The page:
What was your greatest success and biggest setback?
My greatest success comes when my students remind me of some small exchange we had that made them feel successful during a challenging time. My biggest setback was working with colleagues who questioned my professionalism and leadership during a challenging time.
What are some of your other favorite projects that you've completed in your career and why?
Each year, I am responsible for planning a school-wide celebration of the arts. It's a pleasure to watch all the students try something new that day.
What are some of your personal and/or professional goals for the future?
Our twin sons were born in April 2005. I hope to balance my personal and professional life better.
What exactly do you do? What are your key responsibilities?
I teach three theatre classes a day and coordinate the after-school performing arts program, which includes theatre, dance and music. In addition, I produce or direct two or three shows a year. That means working a lot of evenings and weekends. I select plays, hold auditions, select casts and crews, hire outside professionals, deal with royalties, conduct rehearsals, work closely with scene, costume, sound and lighting designers, make sure the programs are prepared and tickets are sold - and take care of all the things that go into mounting a production.
Describe a typical day of work for you.
I teach my classes, attend meetings, answer e-mail and voice mail, and try to make personal contact with students and colleagues outside of the classroom.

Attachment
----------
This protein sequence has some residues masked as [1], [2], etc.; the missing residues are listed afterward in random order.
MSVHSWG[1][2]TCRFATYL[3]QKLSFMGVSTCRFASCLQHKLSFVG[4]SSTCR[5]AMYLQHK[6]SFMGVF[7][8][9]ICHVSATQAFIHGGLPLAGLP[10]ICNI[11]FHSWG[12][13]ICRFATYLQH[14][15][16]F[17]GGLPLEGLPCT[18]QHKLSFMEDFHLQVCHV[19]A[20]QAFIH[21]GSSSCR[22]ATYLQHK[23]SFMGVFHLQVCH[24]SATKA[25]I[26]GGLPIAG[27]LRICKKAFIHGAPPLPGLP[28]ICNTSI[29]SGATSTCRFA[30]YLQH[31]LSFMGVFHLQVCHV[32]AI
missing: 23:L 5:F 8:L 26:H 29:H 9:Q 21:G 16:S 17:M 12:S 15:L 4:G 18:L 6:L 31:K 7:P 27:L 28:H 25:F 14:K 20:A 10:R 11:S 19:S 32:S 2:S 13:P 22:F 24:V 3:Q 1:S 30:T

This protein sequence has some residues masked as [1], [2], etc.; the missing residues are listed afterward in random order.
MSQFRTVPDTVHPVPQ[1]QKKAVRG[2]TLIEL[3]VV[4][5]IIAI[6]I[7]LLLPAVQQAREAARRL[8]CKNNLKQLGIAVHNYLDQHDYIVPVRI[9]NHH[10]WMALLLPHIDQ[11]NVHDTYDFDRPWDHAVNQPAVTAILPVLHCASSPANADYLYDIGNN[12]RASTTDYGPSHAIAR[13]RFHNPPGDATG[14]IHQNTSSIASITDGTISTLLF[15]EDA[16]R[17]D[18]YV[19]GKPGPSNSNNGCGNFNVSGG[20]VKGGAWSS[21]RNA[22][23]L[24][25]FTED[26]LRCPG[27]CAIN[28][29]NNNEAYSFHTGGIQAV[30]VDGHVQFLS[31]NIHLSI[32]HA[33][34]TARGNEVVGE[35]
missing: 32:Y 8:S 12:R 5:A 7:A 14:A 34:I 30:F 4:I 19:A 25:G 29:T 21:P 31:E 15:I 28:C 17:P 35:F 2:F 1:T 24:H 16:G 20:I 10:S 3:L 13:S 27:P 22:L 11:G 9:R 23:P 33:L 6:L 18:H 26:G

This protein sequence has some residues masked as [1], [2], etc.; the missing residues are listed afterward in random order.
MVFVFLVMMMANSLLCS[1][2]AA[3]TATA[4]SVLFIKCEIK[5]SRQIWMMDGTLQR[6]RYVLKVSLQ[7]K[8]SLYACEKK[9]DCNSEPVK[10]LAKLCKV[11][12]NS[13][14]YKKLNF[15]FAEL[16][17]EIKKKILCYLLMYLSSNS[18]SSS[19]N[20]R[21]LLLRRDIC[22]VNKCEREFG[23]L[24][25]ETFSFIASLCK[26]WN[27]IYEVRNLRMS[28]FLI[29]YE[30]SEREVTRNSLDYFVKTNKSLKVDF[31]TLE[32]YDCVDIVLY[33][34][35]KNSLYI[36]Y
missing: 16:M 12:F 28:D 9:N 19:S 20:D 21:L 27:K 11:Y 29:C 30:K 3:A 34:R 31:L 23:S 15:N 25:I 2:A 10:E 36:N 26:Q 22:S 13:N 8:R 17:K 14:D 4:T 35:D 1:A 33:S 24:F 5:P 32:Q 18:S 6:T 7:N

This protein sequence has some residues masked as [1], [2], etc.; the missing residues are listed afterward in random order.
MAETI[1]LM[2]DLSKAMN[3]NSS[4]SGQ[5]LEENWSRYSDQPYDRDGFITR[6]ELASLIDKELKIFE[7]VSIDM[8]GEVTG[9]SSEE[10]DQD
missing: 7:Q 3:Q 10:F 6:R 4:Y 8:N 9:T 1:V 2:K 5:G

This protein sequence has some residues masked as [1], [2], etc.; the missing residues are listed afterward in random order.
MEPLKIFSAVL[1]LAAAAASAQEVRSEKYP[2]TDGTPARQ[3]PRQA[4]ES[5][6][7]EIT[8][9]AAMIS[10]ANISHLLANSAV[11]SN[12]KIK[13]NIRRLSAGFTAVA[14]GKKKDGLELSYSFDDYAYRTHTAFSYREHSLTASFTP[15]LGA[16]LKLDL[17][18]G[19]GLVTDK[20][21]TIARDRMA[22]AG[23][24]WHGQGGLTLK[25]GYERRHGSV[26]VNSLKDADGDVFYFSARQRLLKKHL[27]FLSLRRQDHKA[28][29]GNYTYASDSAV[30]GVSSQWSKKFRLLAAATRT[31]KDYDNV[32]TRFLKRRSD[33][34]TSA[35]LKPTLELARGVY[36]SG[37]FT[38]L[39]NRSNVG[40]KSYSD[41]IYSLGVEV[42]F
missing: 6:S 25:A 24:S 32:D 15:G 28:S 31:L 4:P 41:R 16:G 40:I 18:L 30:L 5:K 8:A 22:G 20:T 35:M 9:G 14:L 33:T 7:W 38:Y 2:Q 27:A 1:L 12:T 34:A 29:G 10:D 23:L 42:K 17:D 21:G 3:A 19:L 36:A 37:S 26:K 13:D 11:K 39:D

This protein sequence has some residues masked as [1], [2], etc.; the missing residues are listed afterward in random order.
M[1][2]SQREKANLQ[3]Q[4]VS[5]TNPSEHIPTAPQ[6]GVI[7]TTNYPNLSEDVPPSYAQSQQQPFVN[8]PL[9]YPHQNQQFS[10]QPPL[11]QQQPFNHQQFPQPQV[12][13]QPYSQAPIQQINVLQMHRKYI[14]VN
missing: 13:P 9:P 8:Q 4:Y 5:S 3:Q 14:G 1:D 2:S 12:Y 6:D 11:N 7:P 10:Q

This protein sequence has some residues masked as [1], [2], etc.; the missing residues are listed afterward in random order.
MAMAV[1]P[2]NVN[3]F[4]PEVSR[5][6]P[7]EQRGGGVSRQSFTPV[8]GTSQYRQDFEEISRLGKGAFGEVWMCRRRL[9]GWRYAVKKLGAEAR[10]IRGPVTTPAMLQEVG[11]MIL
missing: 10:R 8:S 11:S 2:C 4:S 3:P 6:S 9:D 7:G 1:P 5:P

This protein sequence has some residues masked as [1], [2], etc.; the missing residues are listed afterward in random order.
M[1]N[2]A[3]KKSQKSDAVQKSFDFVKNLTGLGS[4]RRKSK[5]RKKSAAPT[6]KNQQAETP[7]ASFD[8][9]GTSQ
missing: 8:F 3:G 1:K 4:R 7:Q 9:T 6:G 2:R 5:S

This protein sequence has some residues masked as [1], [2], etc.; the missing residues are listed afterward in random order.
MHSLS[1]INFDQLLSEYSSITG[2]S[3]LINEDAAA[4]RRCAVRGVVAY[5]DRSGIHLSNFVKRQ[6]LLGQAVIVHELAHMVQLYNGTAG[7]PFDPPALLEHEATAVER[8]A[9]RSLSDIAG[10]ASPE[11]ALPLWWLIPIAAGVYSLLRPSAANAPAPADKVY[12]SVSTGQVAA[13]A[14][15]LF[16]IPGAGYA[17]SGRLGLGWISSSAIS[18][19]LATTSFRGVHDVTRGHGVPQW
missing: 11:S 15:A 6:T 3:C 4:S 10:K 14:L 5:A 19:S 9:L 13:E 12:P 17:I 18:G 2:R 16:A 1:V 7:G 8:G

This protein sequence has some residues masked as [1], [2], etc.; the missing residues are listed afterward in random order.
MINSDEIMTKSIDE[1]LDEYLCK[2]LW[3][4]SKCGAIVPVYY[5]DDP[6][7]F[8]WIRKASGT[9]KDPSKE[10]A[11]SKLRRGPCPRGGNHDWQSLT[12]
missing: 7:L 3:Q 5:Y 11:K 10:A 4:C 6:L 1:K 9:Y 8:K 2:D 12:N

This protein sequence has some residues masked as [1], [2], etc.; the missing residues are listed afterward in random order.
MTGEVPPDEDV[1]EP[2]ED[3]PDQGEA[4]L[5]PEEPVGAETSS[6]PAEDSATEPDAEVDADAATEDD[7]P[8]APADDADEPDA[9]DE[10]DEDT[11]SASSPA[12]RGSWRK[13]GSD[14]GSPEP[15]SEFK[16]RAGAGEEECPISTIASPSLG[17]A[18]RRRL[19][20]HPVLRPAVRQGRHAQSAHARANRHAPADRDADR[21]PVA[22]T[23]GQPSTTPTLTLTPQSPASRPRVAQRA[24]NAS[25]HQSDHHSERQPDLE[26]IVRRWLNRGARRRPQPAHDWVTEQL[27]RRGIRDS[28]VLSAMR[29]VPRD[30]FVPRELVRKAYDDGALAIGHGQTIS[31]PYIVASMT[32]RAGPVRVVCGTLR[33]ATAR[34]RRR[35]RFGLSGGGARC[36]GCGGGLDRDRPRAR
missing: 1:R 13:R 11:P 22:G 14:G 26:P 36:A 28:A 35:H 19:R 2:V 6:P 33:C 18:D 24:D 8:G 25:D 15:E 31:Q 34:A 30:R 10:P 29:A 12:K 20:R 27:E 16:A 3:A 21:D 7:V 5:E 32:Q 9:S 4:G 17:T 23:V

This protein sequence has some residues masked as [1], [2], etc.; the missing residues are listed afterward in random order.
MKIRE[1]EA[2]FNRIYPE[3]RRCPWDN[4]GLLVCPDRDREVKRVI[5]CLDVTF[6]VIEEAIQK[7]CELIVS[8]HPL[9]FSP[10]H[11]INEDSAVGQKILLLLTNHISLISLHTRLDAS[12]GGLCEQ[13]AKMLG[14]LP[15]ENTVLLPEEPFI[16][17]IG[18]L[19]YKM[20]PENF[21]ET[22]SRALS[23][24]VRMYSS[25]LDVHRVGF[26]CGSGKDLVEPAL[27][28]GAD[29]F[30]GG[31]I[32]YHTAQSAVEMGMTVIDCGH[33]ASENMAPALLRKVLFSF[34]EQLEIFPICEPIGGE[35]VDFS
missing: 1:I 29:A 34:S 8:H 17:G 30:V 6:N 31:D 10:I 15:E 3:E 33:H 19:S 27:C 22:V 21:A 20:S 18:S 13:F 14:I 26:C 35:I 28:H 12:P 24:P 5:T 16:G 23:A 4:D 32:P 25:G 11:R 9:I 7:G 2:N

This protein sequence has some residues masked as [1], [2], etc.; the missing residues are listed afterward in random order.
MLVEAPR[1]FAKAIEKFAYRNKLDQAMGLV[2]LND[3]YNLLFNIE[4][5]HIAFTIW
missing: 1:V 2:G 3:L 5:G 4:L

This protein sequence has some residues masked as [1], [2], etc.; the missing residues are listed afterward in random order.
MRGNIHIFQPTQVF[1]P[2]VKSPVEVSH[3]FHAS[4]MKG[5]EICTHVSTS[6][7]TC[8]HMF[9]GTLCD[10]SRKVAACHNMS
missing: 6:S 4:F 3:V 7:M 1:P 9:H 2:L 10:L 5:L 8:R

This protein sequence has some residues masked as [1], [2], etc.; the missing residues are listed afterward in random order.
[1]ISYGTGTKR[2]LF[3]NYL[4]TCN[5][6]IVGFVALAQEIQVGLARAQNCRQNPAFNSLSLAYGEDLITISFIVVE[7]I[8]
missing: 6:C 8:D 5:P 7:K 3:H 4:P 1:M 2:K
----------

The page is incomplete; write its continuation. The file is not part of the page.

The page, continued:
What are the tools of the trade that you use the most? What's your favorite gadget?
I depend on e-mail and work processing. Other than that, I'm a 'live and in-person' kind of gal.
What professional organizations are you a member of?
I'm a proud member of the state and national teacher unions, the National Communication Association, the Illinois Theatre Association and the American Alliance of Theatre Educators.
Is it important to collaborate with your colleagues?
Theater is a collaborative art. I learn from my colleague every day.
What are some common myths about your profession?
That teachers are lazy and only work so they can be off in June, July and August.
What's the most challenging aspect of your job?
There's never enough time.
What makes your profession different or special?
I get to work with young people as they decide who they want to be.
On a basic level, what skills does your job demand?
An excellent command of my discipline's content, excellent communication skills and really good computer skills.
What are the hottest specialties within the teaching profession in the next 10 years?
There's going to be an increased demand for math and science teachers, superintendents and financial officers.
Tell us about your education. What degrees did you get? Where from?
I earned my BS and MA from Northwestern University.
Do you have to be licensed and/or credentialed? If so, what?
Teachers are licensed by the state.
What factors should prospective teachers consider when choosing a school?
Get a really good liberal arts education.
Do you feel that is important for someone to be passionate about your profession to be successful?
I feel that teachers need to be passionate about their particular disciplines and they need to like young people.
Editor's Note: If you would like to follow up with Nina Lynn personally about this interview, click here.